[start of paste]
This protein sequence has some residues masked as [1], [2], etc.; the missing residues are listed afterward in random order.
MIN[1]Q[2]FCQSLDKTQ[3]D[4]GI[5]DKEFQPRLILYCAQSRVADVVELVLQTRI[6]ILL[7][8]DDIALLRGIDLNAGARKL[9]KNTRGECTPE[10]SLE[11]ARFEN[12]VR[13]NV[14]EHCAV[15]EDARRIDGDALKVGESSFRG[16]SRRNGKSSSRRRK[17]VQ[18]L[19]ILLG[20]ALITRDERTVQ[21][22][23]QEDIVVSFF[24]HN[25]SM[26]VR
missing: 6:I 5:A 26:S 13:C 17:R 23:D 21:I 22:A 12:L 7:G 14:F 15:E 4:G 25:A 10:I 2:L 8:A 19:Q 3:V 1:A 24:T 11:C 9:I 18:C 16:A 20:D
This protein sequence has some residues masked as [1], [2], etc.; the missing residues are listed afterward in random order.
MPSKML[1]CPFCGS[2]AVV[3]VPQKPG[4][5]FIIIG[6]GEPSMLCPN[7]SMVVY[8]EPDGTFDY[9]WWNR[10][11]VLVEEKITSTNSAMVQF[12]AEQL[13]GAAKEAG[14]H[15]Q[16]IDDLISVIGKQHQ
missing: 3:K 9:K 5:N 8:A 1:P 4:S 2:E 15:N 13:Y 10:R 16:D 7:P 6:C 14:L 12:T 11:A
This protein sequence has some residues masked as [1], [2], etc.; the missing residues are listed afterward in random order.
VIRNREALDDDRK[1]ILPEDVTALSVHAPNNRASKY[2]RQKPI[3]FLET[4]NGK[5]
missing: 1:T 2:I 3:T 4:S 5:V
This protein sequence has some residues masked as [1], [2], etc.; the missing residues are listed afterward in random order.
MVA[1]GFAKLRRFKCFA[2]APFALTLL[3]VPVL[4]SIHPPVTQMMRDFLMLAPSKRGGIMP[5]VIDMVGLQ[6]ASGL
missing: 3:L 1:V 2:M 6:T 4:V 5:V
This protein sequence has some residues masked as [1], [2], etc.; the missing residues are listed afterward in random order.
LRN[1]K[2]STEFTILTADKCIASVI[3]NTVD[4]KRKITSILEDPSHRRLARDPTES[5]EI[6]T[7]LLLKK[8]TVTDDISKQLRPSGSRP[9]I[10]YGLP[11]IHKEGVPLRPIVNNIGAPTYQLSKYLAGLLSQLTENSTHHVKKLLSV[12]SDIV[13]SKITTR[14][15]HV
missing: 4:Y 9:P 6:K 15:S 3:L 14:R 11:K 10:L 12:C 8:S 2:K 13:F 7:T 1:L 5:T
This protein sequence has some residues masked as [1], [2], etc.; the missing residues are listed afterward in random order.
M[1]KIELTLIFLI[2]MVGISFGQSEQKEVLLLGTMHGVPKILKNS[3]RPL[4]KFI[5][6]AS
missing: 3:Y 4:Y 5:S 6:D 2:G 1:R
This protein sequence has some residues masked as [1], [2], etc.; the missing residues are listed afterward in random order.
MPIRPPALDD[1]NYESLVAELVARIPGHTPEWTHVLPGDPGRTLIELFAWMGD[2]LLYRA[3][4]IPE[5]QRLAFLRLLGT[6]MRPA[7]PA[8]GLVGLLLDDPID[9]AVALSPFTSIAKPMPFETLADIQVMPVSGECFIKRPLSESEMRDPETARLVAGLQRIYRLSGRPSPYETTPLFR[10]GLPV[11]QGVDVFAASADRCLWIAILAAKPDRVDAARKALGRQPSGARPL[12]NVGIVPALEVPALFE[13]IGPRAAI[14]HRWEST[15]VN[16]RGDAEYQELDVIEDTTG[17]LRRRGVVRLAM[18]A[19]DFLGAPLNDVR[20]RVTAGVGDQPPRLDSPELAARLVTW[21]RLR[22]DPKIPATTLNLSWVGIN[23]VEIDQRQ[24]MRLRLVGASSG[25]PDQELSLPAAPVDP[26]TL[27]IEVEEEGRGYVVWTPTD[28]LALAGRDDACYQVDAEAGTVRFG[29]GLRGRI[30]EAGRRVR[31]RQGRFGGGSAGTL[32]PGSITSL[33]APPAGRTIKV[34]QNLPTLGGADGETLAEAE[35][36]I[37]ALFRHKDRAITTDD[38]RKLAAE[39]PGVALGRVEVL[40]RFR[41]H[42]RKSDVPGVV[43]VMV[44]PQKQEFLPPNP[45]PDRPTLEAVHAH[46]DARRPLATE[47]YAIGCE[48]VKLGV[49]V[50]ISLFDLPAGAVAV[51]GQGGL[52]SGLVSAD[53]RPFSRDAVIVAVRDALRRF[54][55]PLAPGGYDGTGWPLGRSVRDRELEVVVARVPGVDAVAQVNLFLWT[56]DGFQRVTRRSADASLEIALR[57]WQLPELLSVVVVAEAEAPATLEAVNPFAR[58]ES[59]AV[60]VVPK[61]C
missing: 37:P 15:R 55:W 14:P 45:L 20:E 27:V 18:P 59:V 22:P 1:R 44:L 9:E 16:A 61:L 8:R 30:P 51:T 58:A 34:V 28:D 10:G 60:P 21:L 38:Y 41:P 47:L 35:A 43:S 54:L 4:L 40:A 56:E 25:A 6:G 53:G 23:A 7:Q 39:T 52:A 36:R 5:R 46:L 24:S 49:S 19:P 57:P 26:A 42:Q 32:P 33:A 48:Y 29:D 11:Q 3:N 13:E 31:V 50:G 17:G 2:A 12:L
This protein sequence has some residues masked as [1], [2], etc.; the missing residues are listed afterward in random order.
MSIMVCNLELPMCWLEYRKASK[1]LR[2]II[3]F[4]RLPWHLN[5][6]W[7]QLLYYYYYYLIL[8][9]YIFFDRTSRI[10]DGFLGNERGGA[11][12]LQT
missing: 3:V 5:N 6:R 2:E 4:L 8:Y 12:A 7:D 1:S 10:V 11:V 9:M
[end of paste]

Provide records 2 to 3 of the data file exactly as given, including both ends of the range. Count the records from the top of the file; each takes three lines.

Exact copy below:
This protein sequence has some residues masked as [1], [2], etc.; the missing residues are listed afterward in random order.
MPSKML[1]CPFCGS[2]AVV[3]VPQKPG[4][5]FIIIG[6]GEPSMLCPN[7]SMVVY[8]EPDGTFDY[9]WWNR[10][11]VLVEEKITSTNSAMVQF[12]AEQL[13]GAAKEAG[14]H[15]Q[16]IDDLISVIGKQHQ
missing: 3:K 9:K 5:N 8:A 1:P 4:S 2:E 15:N 13:Y 10:R 16:D 7:P 6:C 14:L 12:T 11:A
This protein sequence has some residues masked as [1], [2], etc.; the missing residues are listed afterward in random order.
VIRNREALDDDRK[1]ILPEDVTALSVHAPNNRASKY[2]RQKPI[3]FLET[4]NGK[5]
missing: 1:T 2:I 3:T 4:S 5:V